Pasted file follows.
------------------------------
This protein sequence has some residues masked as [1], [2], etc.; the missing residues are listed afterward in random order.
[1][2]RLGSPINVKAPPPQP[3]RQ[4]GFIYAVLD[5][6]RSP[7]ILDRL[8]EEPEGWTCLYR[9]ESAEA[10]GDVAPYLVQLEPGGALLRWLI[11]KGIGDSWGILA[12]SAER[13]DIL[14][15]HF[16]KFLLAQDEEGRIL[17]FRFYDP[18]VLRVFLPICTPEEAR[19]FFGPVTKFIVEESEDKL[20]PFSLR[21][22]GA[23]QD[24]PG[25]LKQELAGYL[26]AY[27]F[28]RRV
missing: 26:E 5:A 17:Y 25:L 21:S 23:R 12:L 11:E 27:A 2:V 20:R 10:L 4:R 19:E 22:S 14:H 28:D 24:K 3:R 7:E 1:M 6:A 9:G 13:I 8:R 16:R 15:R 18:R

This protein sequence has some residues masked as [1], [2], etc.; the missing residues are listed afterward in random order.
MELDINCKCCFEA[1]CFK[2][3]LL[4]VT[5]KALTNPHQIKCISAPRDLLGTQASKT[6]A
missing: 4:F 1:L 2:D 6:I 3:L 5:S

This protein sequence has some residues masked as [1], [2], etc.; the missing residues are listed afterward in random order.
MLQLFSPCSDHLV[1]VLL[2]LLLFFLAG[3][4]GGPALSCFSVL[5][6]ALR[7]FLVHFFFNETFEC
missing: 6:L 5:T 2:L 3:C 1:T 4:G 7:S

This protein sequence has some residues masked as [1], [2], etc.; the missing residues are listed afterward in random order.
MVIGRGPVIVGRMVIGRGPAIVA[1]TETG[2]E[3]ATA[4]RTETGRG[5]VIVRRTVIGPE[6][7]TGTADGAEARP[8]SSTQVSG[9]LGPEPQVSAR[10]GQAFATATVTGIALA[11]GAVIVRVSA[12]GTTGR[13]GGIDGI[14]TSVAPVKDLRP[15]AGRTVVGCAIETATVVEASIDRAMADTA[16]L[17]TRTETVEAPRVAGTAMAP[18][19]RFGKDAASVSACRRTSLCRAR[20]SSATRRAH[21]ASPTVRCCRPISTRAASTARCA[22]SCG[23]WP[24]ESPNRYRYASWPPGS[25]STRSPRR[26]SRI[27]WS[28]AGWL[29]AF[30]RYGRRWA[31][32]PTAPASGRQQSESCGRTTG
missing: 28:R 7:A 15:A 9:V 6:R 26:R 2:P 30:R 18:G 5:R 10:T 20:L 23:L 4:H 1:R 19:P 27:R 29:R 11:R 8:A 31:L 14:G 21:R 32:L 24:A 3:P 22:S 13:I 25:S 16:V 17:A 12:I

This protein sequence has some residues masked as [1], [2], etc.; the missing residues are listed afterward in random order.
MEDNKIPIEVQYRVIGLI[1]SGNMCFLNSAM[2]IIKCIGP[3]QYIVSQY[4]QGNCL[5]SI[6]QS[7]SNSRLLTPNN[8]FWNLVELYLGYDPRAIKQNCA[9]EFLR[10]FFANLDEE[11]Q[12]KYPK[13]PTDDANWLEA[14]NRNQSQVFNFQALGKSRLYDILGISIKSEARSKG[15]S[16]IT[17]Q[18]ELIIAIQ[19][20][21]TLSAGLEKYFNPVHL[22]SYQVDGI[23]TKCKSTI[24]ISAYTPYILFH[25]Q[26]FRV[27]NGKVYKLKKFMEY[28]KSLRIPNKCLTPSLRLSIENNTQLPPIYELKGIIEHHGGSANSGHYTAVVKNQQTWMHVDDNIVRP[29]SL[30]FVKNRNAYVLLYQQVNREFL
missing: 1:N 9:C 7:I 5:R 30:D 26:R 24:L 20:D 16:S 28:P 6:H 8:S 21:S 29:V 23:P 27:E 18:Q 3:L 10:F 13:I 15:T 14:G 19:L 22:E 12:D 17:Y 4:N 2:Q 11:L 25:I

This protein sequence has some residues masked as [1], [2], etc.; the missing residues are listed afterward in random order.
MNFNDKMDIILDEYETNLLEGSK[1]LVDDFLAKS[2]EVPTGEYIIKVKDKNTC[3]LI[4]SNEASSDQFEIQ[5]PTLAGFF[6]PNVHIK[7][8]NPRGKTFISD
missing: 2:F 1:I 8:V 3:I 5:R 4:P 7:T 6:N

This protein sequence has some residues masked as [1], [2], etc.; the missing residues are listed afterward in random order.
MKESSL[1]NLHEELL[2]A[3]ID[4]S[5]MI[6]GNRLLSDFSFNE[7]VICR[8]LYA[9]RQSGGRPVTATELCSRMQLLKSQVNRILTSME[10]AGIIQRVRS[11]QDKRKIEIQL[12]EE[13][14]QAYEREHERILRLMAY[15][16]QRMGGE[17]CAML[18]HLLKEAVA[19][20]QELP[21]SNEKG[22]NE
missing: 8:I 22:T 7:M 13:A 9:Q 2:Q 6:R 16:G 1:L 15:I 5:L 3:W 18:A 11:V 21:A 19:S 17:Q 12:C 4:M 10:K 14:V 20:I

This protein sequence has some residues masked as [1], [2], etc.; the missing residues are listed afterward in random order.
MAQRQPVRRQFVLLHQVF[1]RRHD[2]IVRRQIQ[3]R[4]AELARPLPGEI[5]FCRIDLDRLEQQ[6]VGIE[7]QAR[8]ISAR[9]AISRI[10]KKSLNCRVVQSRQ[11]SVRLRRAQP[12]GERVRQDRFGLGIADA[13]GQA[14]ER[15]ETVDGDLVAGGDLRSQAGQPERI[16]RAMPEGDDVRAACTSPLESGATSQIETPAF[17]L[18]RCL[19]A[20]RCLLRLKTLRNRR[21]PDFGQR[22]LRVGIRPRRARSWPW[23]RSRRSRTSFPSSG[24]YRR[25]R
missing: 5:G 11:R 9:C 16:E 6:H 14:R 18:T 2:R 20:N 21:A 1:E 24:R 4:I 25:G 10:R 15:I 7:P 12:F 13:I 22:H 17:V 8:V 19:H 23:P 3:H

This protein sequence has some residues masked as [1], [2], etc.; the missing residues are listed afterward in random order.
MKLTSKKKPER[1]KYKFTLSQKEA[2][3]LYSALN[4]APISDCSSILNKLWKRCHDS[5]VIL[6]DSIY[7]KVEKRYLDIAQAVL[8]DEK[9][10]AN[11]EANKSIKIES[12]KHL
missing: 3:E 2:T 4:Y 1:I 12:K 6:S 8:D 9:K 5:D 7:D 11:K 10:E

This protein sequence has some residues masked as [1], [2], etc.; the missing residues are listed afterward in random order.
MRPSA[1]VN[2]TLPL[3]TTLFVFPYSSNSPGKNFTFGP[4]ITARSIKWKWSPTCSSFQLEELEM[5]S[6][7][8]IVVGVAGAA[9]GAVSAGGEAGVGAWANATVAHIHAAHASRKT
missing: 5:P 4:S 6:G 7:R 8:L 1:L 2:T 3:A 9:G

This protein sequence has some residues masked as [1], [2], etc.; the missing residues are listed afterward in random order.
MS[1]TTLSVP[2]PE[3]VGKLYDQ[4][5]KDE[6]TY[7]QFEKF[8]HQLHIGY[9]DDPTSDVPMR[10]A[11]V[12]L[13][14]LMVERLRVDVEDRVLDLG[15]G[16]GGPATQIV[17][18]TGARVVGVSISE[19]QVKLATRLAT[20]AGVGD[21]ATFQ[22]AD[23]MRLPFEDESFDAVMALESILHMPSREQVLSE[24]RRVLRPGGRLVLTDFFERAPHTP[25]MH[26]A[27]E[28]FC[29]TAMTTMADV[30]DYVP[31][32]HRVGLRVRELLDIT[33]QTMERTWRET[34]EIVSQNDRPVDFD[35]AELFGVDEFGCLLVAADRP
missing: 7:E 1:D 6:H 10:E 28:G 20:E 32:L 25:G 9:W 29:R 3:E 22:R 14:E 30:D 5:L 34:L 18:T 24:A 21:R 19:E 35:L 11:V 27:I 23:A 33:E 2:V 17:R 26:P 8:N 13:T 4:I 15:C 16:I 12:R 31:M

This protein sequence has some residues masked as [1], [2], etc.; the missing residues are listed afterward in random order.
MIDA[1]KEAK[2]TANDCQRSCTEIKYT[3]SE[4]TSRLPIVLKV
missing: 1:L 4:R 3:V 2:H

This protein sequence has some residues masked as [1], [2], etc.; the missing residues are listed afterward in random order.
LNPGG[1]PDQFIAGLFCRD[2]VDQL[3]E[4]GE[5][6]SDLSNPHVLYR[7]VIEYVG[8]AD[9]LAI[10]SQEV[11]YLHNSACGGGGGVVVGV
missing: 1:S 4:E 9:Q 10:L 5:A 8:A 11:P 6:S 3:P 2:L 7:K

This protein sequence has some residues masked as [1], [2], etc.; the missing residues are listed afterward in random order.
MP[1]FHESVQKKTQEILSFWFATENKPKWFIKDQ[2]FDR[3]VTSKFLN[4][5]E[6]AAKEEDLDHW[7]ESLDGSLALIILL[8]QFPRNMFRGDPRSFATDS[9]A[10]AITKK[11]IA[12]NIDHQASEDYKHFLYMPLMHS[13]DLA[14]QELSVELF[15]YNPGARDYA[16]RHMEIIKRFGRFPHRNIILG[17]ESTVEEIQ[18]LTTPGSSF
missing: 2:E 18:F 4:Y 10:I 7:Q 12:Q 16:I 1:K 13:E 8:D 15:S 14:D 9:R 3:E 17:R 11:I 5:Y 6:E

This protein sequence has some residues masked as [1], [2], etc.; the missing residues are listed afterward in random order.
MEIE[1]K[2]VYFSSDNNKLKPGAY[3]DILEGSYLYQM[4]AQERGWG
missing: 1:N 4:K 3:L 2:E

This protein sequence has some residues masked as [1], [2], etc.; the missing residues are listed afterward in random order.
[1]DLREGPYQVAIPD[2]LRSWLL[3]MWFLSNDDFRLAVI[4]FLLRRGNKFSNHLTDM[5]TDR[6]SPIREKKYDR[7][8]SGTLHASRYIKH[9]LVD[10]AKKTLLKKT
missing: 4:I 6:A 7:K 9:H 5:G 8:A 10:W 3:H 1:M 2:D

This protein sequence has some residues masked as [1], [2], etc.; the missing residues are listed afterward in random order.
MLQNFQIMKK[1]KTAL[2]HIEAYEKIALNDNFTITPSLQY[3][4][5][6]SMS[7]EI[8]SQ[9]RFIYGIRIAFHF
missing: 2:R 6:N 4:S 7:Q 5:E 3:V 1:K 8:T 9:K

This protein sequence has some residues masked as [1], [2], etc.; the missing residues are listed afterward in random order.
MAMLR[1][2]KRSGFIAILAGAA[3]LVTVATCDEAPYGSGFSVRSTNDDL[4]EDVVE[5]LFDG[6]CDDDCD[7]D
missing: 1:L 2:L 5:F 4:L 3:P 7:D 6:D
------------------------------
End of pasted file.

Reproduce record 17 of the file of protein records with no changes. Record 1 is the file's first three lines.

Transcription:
This protein sequence has some residues masked as [1], [2], etc.; the missing residues are listed afterward in random order.
MLQNFQIMKK[1]KTAL[2]HIEAYEKIALNDNFTITPSLQY[3][4][5][6]SMS[7]EI[8]SQ[9]RFIYGIRIAFHF
missing: 2:R 6:N 4:S 7:Q 5:E 3:V 1:K 8:T 9:K